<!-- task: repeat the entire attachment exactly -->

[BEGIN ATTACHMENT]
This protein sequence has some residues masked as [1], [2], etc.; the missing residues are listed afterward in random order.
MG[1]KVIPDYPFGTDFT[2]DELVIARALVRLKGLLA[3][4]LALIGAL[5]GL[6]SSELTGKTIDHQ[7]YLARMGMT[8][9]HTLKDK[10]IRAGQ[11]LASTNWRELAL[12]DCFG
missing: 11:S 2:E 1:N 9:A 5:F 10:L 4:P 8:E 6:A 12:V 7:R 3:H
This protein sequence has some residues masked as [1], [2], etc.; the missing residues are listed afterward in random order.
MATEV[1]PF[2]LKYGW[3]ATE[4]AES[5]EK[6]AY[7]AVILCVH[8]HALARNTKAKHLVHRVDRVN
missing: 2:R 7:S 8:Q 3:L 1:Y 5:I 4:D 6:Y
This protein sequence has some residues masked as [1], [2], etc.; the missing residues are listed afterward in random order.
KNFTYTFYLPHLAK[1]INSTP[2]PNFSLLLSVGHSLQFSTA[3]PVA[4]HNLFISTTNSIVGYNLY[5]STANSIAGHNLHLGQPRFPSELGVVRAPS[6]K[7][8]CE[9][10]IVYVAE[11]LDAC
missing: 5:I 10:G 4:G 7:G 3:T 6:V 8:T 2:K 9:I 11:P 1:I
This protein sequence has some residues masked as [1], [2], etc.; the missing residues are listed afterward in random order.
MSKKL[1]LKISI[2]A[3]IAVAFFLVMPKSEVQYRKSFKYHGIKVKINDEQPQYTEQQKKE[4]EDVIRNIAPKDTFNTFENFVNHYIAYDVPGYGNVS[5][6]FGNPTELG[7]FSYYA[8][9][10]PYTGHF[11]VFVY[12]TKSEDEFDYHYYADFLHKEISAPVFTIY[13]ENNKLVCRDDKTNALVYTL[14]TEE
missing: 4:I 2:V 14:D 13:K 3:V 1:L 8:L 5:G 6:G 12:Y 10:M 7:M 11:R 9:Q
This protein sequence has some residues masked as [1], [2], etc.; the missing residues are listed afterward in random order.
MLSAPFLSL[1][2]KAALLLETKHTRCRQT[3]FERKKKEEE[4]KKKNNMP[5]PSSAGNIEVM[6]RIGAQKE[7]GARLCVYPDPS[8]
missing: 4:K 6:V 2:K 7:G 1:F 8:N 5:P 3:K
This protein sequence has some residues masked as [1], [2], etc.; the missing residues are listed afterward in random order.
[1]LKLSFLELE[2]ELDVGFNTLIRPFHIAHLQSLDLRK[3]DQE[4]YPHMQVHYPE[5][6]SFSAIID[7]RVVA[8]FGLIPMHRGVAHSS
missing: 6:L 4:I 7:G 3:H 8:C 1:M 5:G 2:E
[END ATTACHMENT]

This protein sequence has some residues masked as [1], [2], etc.; the missing residues are listed afterward in random order.
MG[1]KVIPDYPFGTDFT[2]DELVIARALVRLKGLLA[3][4]LALIGAL[5]GL[6]SSELTGKTIDHQ[7]YLARMGMT[8][9]HTLKDK[10]IRAGQ[11]LASTNWRELAL[12]DCFG
missing: 11:S 2:E 1:N 9:A 5:F 10:L 4:P 8:E 6:A 12:V 7:R 3:H
This protein sequence has some residues masked as [1], [2], etc.; the missing residues are listed afterward in random order.
MATEV[1]PF[2]LKYGW[3]ATE[4]AES[5]EK[6]AY[7]AVILCVH[8]HALARNTKAKHLVHRVDRVN
missing: 2:R 7:S 8:Q 3:L 1:Y 5:I 4:D 6:Y
This protein sequence has some residues masked as [1], [2], etc.; the missing residues are listed afterward in random order.
KNFTYTFYLPHLAK[1]INSTP[2]PNFSLLLSVGHSLQFSTA[3]PVA[4]HNLFISTTNSIVGYNLY[5]STANSIAGHNLHLGQPRFPSELGVVRAPS[6]K[7][8]CE[9][10]IVYVAE[11]LDAC
missing: 5:I 10:G 4:G 7:G 3:T 6:V 8:T 2:K 9:I 11:P 1:I
This protein sequence has some residues masked as [1], [2], etc.; the missing residues are listed afterward in random order.
MSKKL[1]LKISI[2]A[3]IAVAFFLVMPKSEVQYRKSFKYHGIKVKINDEQPQYTEQQKKE[4]EDVIRNIAPKDTFNTFENFVNHYIAYDVPGYGNVS[5][6]FGNPTELG[7]FSYYA[8][9][10]PYTGHF[11]VFVY[12]TKSEDEFDYHYYADFLHKEISAPVFTIY[13]ENNKLVCRDDKTNALVYTL[14]TEE
missing: 4:I 2:V 14:D 13:K 3:V 1:L 8:L 5:G 6:G 12:Y 10:M 7:M 11:R 9:Q
This protein sequence has some residues masked as [1], [2], etc.; the missing residues are listed afterward in random order.
MLSAPFLSL[1][2]KAALLLETKHTRCRQT[3]FERKKKEEE[4]KKKNNMP[5]PSSAGNIEVM[6]RIGAQKE[7]GARLCVYPDPS[8]
missing: 4:K 6:V 2:K 7:G 1:F 8:N 5:P 3:K
This protein sequence has some residues masked as [1], [2], etc.; the missing residues are listed afterward in random order.
[1]LKLSFLELE[2]ELDVGFNTLIRPFHIAHLQSLDLRK[3]DQE[4]YPHMQVHYPE[5][6]SFSAIID[7]RVVA[8]FGLIPMHRGVAHSS
missing: 6:L 4:I 7:G 3:H 8:C 1:M 5:G 2:E